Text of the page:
The $6 billion package is part of $12.1 billion in funding USDA announced Wednesday, including congressionally mandated modifications to spending for the Coronavirus Food Assistance Program and new money for a variety of USDA programs.
“The pandemic affected all of agriculture, but many farmers did not benefit from previous rounds of pandemic-related assistance,” Agriculture Secretary Tom Vilsack said. “Our new USDA Pandemic Assistance for Producers initiative will help get financial assistance to a broader set of producers, including to socially disadvantaged communities, small and medium sized producers, and farmers and producers of less traditional crops.”
The $23.6 billion worth of payments in 2020 under the Coronavirus Food Assistance Program were given primarily to larger farms in the biggest farm states, according to an Agri-Pulse analysis.
Also included in the $6 billion chunk of the overall effort is specific support for the dairy industry in a “Dairy Donation Program,” which drew praise from producers.
“U.S. dairy farmers and their cooperatives thank USDA for its support for the Dairy Donation Program, a critical means for connecting nutritious dairy products with the consumers who need them, as well as its examination of additional payments for milk producers that will better reflect the losses they have experienced due to the COVID-19 pandemic,” said National Milk Producers Federation President and CEP Jim Mulhern.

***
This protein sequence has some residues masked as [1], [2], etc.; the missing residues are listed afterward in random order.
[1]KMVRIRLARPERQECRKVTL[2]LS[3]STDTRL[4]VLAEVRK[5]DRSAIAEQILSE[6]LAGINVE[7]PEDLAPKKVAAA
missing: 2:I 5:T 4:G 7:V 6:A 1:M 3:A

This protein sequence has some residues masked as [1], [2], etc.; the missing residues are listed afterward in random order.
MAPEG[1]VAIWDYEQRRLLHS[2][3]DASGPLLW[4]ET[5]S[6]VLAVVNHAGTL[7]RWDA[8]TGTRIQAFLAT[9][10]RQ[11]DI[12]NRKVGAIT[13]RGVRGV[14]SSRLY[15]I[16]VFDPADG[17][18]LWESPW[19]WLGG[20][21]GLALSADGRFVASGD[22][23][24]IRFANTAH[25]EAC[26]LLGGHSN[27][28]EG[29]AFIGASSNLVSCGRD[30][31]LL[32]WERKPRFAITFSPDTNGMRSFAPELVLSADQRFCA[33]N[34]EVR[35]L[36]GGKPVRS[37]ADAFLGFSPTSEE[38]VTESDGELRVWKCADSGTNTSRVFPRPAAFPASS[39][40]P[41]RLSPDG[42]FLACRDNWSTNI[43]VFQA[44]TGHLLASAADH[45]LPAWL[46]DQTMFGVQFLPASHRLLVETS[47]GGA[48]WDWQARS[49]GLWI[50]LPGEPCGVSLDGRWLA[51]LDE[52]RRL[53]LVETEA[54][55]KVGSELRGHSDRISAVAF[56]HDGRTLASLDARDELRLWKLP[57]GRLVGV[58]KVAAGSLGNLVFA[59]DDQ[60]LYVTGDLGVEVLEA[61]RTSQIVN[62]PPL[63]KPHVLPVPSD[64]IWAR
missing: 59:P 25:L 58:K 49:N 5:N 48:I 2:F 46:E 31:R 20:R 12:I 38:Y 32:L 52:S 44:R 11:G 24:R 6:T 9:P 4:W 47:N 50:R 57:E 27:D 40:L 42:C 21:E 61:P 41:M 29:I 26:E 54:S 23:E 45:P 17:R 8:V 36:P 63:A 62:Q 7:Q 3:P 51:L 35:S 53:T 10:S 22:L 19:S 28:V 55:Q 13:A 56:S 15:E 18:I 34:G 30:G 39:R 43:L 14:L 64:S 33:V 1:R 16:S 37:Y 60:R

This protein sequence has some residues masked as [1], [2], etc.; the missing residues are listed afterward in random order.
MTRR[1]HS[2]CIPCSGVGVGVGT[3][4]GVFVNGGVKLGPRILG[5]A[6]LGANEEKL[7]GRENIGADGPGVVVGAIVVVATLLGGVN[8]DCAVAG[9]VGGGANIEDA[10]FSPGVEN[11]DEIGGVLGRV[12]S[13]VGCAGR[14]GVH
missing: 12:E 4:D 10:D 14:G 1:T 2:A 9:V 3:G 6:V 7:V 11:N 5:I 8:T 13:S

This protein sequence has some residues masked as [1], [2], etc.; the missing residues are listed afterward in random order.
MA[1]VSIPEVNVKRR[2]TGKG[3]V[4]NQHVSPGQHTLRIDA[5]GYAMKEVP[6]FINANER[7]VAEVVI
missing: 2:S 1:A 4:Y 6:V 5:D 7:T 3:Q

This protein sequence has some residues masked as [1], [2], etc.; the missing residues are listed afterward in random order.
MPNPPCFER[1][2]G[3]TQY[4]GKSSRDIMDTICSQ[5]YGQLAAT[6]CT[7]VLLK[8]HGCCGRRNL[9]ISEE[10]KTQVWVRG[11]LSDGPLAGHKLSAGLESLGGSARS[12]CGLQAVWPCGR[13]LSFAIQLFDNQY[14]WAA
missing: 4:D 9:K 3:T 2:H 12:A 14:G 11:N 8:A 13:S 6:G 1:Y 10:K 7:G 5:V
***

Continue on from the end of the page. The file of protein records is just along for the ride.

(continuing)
The Pandemic Assistance for Producers initiative includes $500 million of funding for “expedited assistance through several existing programs this spring.” That includes new money for the Specialty Crop Block Grant Program, the Farmers Opportunities Training and Outreach program, the Local Agricultural Marketing Program, the Gus Schumacher Nutrition Incentive Program and the Economic Adjustment Assistance for Textile Mills program.
Furthermore, USDA says it is expediting additions to CFAP assistance as well as re-opening the signup for CFAP 2.
Complying with the 2020 consolidated appropriations act, USDA said it was altering the formula for paying cattle producers. “USDA estimates additional payments of more than $1.1 billion will go out to more than 410,000 producers, according to the mandated formula,” the department said.
Also, USDA will be paying an additional $20 per acre for alfalfa, corn, cotton, hemp, peanuts, rice, sorghum, soybeans, sugar beets, wheat and other crops. That will increase aid payments by $4.5 billion to more than 560,000 producers.
USDA announced Wednesday that, beginning April 5, it will resume allowing producers to sign up for CFAP 2 payments and extend the signup window for 60 days.